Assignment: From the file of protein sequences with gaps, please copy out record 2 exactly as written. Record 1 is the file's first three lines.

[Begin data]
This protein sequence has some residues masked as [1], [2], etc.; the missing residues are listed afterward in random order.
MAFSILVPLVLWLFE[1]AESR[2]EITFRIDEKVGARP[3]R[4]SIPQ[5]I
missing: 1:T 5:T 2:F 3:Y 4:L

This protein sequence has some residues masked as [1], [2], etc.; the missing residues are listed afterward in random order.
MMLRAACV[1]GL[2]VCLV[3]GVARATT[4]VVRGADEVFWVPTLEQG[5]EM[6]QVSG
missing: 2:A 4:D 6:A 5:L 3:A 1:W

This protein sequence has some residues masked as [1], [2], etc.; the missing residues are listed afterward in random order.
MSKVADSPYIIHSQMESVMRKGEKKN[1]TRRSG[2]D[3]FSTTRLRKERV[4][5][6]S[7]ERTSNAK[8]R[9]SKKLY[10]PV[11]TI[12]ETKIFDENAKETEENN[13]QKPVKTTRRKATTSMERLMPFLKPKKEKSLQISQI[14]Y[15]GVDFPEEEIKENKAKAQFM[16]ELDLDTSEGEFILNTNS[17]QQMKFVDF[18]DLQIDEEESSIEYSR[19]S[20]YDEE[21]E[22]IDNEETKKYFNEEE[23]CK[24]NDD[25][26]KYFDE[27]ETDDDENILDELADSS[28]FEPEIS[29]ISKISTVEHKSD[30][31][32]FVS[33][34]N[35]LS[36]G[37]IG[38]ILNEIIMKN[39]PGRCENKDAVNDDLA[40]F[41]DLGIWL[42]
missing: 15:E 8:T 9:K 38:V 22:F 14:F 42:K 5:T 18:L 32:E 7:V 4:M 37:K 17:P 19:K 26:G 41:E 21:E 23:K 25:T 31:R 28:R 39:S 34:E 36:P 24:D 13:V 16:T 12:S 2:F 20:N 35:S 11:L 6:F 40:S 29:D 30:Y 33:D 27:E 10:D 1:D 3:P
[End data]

This protein sequence has some residues masked as [1], [2], etc.; the missing residues are listed afterward in random order.
MMLRAACV[1]GL[2]VCLV[3]GVARATT[4]VVRGADEVFWVPTLEQG[5]EM[6]QVSG
missing: 2:A 4:D 6:A 5:L 3:A 1:W